Initium Media editor’s note: In August, the United Nations Committee on the Elimination of Racial Discrimination reported that more than one million Uyghur people may be secretly imprisoned by the Chinese government in “re-education” camps in Xinjiang. During a public event in New York on September 28, Chinese Foreign Minister Wang Yi (王毅) did not provide a direct response to the question of re-education camps. Instead, he emphasized that the Chinese government’s actions in Xinjiang seek to prevent and curb terrorism, in what he called a “Chinese government action for the good of the common people”.
In recent years, much news about Xinjiang is censored, but trickles of information are managing to escape the wall of censorship and reveal to us what is going on in the region. Initium Media had the opportunity to interview a former student in Xinjiang, an ethnically Han Chinese individual who studied the Uyghur language. He said one of the most common career paths for graduates of his program is to assist in the government’s efforts to monitor the Uyghur people.
During his time in school, he was obligated to take political training classes as well as write ideological reflections on a weekly basis. He also had to hand over his phone and laptop to authorities for inspection every month.
Certain teachers would be teaching a class one day, and would suddenly disappear the following day. Even when privately discussing the missing teachers in the residence hall, fellow roommates would warn him that “I will report you to the authorities if you continue with these discussions…”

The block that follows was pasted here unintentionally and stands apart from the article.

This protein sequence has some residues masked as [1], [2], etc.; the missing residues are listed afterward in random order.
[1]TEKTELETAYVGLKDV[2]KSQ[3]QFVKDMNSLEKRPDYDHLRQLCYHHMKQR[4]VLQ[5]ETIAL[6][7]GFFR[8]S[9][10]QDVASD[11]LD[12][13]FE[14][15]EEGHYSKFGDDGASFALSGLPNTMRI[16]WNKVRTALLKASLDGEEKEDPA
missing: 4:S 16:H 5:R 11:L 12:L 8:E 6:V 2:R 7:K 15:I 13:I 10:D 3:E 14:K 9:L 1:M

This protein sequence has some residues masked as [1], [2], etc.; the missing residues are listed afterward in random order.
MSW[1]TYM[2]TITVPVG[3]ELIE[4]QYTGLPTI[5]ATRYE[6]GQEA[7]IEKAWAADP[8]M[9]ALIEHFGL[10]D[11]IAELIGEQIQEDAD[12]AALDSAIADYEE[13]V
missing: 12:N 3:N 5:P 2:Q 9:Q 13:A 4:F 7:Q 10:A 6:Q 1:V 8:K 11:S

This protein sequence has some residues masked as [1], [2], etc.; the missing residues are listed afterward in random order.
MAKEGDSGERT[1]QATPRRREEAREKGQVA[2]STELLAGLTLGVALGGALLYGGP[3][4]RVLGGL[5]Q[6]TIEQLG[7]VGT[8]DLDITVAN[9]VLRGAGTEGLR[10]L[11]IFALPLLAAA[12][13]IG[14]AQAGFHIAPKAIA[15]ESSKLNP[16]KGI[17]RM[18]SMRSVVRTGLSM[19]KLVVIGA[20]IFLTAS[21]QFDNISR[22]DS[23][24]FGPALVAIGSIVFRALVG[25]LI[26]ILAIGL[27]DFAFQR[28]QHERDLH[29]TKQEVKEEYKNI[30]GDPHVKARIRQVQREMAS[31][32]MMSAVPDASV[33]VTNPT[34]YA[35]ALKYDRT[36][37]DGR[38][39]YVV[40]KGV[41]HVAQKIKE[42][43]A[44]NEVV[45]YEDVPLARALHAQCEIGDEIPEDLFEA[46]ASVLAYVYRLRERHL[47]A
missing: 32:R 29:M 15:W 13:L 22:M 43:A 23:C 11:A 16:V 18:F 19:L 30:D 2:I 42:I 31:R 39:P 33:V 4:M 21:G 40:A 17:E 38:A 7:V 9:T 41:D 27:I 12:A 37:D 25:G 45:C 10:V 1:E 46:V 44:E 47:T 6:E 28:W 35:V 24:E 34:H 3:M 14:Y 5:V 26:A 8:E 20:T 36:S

Although he loved the scenery, the food and his kind-hearted friends in Xinjiang, he decided that upon graduation, he would not stay in Xinjiang, no matter what. He left to study abroad, and below is his narration of his previous experience as a student in Xinjiang:
“I saw more armoured cars and tanks in Xinjiang than I had ever seen in my life”
The Xinjiang I experienced when I first arrived and the Xinjiang of today are completely different. Before I studied there, I heard that it was a place with many strict rules, but I was only slightly worried. When I first arrived, nothing seemed too inconvenient either. The situation became increasingly complex and tense in 2016, when more checkpoints and inspections of all kinds began.
Security at school became perversely strict. Students had to swipe IDs at school entrances, classroom buildings and residence halls. There were room checks at our residences every night. Things were manageable for ethnic Han Chinese students. If you forgot to bring your ID card, you could ask your roommate to send a picture of your student ID by phone.
But this was definitely not the case for Uyghur students. Checkpoints in the city of Urumqi in general became very strict. There was almost one check point after every five steps, visible every couple hundred metres. At the Erdao Bridge Grand Bazaar—a famous commercial center in Urumqi—you would encounter cops walking on the street. The police would stop you to inspect your phone, regardless of whether you are a Han Chinese or an ethnic minority.
The Grand Bazaar in Urumqi. Antoine 49/Flickr.
We needed to pass security clearance even in shopping malls, not to mention airport terminals and train stations. In areas such as shopping districts, there were armoured cars parked at every street corner and mall entrance. Special force police officers carrying big guns were on patrol everywhere. I saw more armoured cars and tanks in Xinjiang than I had ever seen in my life.
READ THE FULL ARTCICLE AT The Taiwan Gazette